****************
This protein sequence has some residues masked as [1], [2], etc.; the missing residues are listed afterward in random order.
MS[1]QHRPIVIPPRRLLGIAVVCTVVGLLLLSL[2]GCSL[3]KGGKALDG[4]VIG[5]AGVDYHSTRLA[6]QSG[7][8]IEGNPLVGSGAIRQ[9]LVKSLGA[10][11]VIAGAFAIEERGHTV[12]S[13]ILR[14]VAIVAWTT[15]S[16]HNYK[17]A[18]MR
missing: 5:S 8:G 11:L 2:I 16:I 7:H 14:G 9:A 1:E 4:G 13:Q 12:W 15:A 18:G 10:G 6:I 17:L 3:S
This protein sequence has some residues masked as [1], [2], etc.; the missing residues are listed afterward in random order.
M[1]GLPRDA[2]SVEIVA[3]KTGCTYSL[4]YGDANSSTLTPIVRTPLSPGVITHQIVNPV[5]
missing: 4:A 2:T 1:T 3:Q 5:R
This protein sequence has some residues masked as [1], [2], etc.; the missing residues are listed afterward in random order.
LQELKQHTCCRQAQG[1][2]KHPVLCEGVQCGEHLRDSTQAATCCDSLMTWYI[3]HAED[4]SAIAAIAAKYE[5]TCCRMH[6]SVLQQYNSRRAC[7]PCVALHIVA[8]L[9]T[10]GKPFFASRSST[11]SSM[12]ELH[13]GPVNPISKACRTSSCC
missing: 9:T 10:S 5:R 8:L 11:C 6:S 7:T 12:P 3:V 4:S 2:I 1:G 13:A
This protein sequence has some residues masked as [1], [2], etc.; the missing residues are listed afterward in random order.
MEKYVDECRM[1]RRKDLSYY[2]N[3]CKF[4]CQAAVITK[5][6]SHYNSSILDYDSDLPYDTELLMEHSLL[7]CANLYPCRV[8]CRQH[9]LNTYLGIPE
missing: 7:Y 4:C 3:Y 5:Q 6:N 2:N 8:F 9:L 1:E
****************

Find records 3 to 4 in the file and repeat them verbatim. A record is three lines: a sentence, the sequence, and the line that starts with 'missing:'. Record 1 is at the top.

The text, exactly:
This protein sequence has some residues masked as [1], [2], etc.; the missing residues are listed afterward in random order.
LQELKQHTCCRQAQG[1][2]KHPVLCEGVQCGEHLRDSTQAATCCDSLMTWYI[3]HAED[4]SAIAAIAAKYE[5]TCCRMH[6]SVLQQYNSRRAC[7]PCVALHIVA[8]L[9]T[10]GKPFFASRSST[11]SSM[12]ELH[13]GPVNPISKACRTSSCC
missing: 9:T 10:S 5:R 8:L 11:C 6:S 7:T 12:P 3:V 4:S 2:I 1:G 13:A
This protein sequence has some residues masked as [1], [2], etc.; the missing residues are listed afterward in random order.
MEKYVDECRM[1]RRKDLSYY[2]N[3]CKF[4]CQAAVITK[5][6]SHYNSSILDYDSDLPYDTELLMEHSLL[7]CANLYPCRV[8]CRQH[9]LNTYLGIPE
missing: 7:Y 4:C 3:Y 5:Q 6:N 2:N 8:F 9:L 1:E